Casas, who was also a vice president of the Council of State, Cuba's supreme governing body, was the most important figure from the revolution to die since Juan Almeida Bosque in 2009, and his death was sure to focus renewed attention on the fragility of the island's aging leadership.
State television announced three days of national mourning in his honor, and immediately began playing retrospective footage of his life. It said that Casas' body was cremated in accordance with his wishes, and that his remains would be placed in the Defense Ministry headquarters on Havana's Revolution Plaza for public viewing on Monday. A large procession of people was expected to turn out. It was not clear if Raul or Fidel Castro planned to attend.
Casas served under Raul Castro in the rebel army that ultimately pushed out the dictatorship of Fulgencio Batista in early 1959. He was trained as an accountant, a profession that served him well in the Revolutionary Armed Forces, where he ran the military's financial operations for two decades.
"In the past 50 years I don't remember ever criticizing comrade Julio Casas, save that, as we Cubans say, he's very cheap," Raul joked on Feb. 24, 2008, after he was elected to replace his ailing brother Fidel as president.
Among the first things the younger Castro did in the top job was to name Casas defense minister, the post the new leader had held for nearly a half-century under Fidel. In April, Casas was also elected a member of the Communist Party's powerful 15-member Politburo, which is led by Raul.
Casas' financial discipline was the source "of his successes on the economic front, among other activities" in the armed forces, Raul Castro said. Casas also effectively led the ministry in the 19 months that the younger Castro served as Cuba's interim president after Fidel Castro underwent emergency intestinal surgery and temporarily ceded power.
Born in eastern Cuba on Feb. 18, 1936, Casas was an accountant working in a food warehouse when he joined the rebel forces.
Under Raul Castro's command in the eastern Sierra Maestra mountains, Casas fought numerous battles against Batista's troops.
He received additional military training in the Soviet Union and fought in Ethiopia during the years that Cuba sent troops to support African struggles for independence.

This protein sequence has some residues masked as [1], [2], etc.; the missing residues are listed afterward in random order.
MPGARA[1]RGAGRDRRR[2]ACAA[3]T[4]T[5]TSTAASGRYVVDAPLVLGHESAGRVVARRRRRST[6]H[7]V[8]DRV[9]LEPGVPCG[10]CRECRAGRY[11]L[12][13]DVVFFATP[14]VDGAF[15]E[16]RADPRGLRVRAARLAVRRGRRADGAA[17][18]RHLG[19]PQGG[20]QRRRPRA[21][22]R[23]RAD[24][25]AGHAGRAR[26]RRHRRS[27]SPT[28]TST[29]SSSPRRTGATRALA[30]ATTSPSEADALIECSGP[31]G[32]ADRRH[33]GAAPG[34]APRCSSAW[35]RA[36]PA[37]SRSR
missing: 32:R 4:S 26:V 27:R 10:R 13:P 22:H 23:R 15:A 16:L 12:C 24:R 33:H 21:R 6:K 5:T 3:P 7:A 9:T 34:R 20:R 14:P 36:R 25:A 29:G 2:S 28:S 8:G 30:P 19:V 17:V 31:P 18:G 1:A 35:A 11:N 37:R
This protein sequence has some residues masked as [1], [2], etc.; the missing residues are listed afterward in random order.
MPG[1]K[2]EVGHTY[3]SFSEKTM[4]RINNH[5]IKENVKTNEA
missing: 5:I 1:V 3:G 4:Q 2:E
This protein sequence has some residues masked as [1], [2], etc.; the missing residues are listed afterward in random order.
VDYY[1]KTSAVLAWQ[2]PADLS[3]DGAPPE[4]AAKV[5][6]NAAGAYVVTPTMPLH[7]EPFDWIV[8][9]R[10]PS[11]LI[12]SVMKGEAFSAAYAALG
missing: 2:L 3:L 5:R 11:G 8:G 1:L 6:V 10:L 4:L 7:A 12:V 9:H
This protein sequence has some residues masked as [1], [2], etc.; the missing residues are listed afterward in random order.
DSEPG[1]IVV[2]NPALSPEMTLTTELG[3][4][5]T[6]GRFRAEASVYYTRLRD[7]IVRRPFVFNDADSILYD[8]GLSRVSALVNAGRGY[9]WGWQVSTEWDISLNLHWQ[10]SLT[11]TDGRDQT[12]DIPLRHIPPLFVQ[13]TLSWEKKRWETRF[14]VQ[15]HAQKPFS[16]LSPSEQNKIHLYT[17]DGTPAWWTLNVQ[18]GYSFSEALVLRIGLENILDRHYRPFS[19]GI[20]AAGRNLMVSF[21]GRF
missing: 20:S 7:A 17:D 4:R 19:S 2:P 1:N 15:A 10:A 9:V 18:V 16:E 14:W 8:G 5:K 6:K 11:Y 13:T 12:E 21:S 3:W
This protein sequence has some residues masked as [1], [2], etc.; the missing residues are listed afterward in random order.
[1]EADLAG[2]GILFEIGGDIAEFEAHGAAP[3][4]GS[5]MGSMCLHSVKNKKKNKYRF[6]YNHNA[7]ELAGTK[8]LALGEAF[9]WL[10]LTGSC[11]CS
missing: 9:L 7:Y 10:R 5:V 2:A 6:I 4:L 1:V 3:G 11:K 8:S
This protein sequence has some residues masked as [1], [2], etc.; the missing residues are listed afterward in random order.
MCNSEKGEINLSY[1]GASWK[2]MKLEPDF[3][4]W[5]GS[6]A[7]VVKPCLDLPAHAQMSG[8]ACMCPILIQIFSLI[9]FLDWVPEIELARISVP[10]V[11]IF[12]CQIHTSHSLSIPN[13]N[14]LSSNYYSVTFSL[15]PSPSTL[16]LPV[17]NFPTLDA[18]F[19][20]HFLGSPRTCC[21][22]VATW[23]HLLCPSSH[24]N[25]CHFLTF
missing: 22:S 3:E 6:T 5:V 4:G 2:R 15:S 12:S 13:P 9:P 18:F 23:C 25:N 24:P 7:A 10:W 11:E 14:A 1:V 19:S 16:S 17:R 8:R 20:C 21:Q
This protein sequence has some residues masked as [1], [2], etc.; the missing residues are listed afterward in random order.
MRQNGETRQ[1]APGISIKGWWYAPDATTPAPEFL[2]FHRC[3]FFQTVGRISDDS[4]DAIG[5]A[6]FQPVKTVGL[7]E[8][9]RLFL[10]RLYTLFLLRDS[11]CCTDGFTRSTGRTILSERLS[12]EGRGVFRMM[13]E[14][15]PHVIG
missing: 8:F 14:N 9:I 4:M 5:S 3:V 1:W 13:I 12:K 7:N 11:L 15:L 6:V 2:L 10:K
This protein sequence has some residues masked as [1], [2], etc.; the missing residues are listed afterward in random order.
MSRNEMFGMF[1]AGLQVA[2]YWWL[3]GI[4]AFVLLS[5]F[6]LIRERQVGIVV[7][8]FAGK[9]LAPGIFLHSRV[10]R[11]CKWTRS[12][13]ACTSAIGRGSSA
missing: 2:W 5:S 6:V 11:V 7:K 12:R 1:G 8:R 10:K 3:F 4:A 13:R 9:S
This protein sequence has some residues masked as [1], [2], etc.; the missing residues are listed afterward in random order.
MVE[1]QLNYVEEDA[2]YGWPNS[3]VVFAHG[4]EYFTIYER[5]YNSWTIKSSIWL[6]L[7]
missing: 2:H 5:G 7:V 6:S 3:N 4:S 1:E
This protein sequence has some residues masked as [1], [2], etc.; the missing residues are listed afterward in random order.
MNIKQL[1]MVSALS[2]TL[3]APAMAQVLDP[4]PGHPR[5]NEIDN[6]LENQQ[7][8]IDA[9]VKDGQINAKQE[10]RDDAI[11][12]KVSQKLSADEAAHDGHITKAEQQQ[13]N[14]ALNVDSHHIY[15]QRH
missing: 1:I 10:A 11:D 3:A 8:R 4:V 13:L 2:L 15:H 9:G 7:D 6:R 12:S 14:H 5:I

Beginning in 1990, Casas ran the Defense Ministry's Business Administration Group, which includes a host of efficient and profitable enterprises designed to generate the hard currency Cuba has needed to buy critical imports.
One key company imports computers and other electronics. The armed forces also manage a chain of hundreds of small consumer goods stores and a tourism company that runs more than 30 hotels, with subsidiaries that provide domestic tourist travel by air and land. The military also has a large operation producing basic foods for the general population.
The military's role in the economy has only grown during Raul's presidency, with trusted generals placed in command of several large state enterprises. In 2010, a military-run company paid some $700 million to buy out Telecom Italia's stake in state phone company Etecsa, a move that raised eyebrows because it came even as the government complained it was desperately short on funds.
The armed forces are one of the island's strongest and most respected institutions and historically have been solidly loyal to the Castro brothers. Cuba under the Castros, unlike many Latin American countries, has never experienced a military coup or rebellion.
Casas' death is sure to renew questions about the health of the rest of the Cuban leadership. Raul Castro turned 80 this year, and No. 2 Jose Ramon Machado Ventura is the same age. Fidel Castro, who has retired from all public roles, is 85 and has not made a public appearance since April.